Note 1: discrimination SD is added to the source SD (see ?calc_area for details)

Note 2: If source data are by factor (as in wolf ex), computes area for each polygon (one for each of 3 regions in wolf ex)

## [1]  0.8750158 13.9726701 13.6440547

Plot prior

Define your prior, and then plot using “plot_prior”

Bayesian analyses require priors, and MixSIAR includes a plot_prior function to plot the prior on the mixture (diet) proportions (at the highest hierarchical level, p.global). The prior represents our knowledge about the proportions before we consider the biotracer data. A natural tendency is to want a flat/“uninformative” prior, where all values between 0 and 1 are equally likely. However, because proportions are not independent, there is no truly uninformative prior (e.g. the histograms are not flat). The best we can do with the Dirichlet distribution is set \(\alpha\) = c(1,1,1), which is uninformative on the simplex. In other words, all combinations of the proportions are equally likely. See the section titled “Constructing informative Bayesian priors” in the forthcoming MixSIAR paper.

Because the mean of the “uninformative” prior, \(\alpha\) = c(1,1,1), is \(\frac{1}{n.sources}\), we also call it the generalist prior. This reflects two facts: 1) it is not really uninformative, and 2) for weakly informative data it shifts the posterior towards a generalist diet, \(p_1 = p_2 = p_3 = \frac{1}{3}\). The amount of shift depends on the informativeness of the data (quality, quantity, and polygon geometry).

Write JAGS model file

Write the JAGS model file (define model structure). The model will be saved as model_filename (“MixSIAR_model.txt” is default, but you may want to change if you create many different models).

There are 3 error term options available:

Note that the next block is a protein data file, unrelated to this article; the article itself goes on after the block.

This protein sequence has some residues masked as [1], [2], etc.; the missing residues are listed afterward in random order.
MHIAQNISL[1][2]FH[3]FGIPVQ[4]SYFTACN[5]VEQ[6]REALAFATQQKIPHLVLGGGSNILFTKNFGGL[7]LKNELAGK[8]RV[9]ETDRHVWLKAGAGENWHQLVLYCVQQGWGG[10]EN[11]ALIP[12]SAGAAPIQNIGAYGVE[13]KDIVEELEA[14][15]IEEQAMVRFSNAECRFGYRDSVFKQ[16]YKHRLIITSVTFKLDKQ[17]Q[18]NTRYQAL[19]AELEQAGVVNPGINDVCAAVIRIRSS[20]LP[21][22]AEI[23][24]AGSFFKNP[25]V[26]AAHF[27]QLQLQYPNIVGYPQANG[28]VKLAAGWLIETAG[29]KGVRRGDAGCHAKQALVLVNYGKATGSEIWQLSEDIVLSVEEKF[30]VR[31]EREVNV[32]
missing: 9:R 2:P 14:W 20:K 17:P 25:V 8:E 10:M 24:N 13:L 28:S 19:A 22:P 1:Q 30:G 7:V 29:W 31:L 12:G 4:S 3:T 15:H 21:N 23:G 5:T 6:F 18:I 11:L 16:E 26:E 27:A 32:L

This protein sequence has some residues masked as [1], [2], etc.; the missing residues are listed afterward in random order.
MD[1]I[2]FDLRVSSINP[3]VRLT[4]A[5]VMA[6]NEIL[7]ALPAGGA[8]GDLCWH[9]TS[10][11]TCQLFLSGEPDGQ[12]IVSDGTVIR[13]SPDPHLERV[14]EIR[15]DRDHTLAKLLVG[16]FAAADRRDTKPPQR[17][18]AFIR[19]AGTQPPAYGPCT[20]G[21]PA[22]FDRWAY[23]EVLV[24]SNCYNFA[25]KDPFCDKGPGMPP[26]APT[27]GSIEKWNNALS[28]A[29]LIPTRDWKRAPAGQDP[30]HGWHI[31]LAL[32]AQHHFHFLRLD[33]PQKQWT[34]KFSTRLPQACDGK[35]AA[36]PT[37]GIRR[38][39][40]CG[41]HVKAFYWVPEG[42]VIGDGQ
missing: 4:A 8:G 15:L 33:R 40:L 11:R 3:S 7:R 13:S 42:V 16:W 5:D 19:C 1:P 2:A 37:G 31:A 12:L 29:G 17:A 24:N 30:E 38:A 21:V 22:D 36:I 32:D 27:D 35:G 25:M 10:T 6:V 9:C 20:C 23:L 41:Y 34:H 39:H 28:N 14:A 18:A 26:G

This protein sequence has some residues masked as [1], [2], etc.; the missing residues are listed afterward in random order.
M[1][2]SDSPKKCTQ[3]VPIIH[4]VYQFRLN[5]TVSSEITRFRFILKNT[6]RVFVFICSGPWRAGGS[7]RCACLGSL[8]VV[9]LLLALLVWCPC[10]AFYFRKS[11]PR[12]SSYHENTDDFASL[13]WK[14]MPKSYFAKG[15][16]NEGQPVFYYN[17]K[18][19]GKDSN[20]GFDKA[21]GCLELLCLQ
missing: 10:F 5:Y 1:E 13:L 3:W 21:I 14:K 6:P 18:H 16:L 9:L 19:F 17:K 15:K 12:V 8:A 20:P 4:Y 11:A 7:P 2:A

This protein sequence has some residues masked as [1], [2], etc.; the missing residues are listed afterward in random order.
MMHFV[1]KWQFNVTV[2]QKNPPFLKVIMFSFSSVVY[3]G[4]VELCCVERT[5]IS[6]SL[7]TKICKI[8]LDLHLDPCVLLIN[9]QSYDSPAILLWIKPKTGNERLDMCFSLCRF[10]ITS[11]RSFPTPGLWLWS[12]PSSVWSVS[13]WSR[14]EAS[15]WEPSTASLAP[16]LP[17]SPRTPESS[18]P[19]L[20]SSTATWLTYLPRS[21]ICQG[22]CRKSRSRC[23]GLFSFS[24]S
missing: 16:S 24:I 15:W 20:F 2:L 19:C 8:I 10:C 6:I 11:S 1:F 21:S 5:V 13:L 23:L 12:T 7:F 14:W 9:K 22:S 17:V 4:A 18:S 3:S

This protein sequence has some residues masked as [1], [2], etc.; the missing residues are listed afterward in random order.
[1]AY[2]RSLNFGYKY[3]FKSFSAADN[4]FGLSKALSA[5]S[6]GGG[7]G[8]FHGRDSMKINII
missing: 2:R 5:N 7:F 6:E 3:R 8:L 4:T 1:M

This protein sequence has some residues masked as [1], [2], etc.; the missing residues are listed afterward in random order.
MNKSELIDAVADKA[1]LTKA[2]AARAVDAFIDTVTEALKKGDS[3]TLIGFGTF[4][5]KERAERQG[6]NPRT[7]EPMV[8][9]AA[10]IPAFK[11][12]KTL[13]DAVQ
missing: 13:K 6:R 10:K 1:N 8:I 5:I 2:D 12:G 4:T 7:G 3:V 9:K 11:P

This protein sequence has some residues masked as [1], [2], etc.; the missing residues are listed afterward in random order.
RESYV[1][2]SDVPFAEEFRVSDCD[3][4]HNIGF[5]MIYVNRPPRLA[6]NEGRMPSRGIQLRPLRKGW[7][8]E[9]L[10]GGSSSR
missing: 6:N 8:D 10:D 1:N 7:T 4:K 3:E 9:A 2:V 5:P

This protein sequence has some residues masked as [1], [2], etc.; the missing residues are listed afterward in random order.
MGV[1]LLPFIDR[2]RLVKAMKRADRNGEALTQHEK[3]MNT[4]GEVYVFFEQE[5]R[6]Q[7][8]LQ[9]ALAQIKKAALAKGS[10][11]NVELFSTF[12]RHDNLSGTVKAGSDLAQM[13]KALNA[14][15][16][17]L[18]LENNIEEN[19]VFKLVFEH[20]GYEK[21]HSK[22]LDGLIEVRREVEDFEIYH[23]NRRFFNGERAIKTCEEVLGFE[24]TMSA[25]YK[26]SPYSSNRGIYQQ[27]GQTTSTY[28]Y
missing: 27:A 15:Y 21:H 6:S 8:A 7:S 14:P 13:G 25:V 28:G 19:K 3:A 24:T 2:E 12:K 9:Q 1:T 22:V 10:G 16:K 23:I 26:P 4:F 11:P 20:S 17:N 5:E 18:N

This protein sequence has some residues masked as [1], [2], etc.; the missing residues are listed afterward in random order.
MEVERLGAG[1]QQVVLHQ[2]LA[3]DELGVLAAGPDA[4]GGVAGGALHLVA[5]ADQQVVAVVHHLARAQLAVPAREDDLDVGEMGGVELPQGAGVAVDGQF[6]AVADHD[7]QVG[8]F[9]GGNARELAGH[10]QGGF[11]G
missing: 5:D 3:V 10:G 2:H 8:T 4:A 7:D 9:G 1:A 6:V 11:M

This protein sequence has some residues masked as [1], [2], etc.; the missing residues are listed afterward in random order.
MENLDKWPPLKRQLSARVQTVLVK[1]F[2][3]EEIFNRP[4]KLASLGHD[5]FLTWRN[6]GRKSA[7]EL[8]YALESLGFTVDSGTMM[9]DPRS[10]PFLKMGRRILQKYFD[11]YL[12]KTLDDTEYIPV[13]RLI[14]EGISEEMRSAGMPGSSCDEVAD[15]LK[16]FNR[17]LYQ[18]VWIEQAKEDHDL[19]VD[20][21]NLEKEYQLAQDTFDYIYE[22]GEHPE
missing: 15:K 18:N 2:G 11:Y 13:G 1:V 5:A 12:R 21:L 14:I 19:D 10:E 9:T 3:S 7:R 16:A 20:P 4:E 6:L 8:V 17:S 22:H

1. Residual * Process (resid_err = TRUE, process_err = TRUE)
  2. Residual only (resid_err = TRUE, process_err = FALSE)
  3. Process only (resid_err = FALSE, process_err = TRUE)

In the Wolves Example we want the “Residual * Process” error option. The differences between “Residual * Process”, “Residual only”, and “Process only” are explained in Stock and Semmens (2016).

Note: If you have only 1 mix datapoint (or 1 mix datapoint per factor level, i.e. region or pack in this example), you have no information about the mixture/consumer variability. In this case, we use the original MixSIR error model (which does not fit a residual error term). This is the same behavior as siarsolo in SIAR.

Run model

Choose one of the MCMC run options:

run == Chain Length Burn-in Thin # Chains
“test” 1,000 500 1 3
“very short” 10,000 5,000 5 3
“short” 50,000 25,000 25 3
“normal” 100,000 50,000 50 3
“long” 300,000 200,000 100 3
“very long” 1,000,000 500,000 500 3
“extreme” 3,000,000 1,500,000 500 3

You can also set custom MCMC parameters, e.g:

Good idea to use run = "test" first to check if 1) the data are loaded correctly and 2) the model is specified correctly:

After a test run works, increase the MCMC run to a value that may converge

jags.1 will be an rjags object where you can access the MCMC chains for plotting, aggregating sources a posteriori, etc.

Analyze diagnostics and output

First you can set output options like file names, plot file types, etc. (see ?output_JAGS for details).

Then you can call output_JAGS to process diagnostics, summary statistics, and create posterior density plots:

For a thorough explanation of the output from output_JAGS, see the Wolves Example section of the MixSIAR Manual. You will also find examples of accessing the MCMC chains for post hoc plotting and analysis there.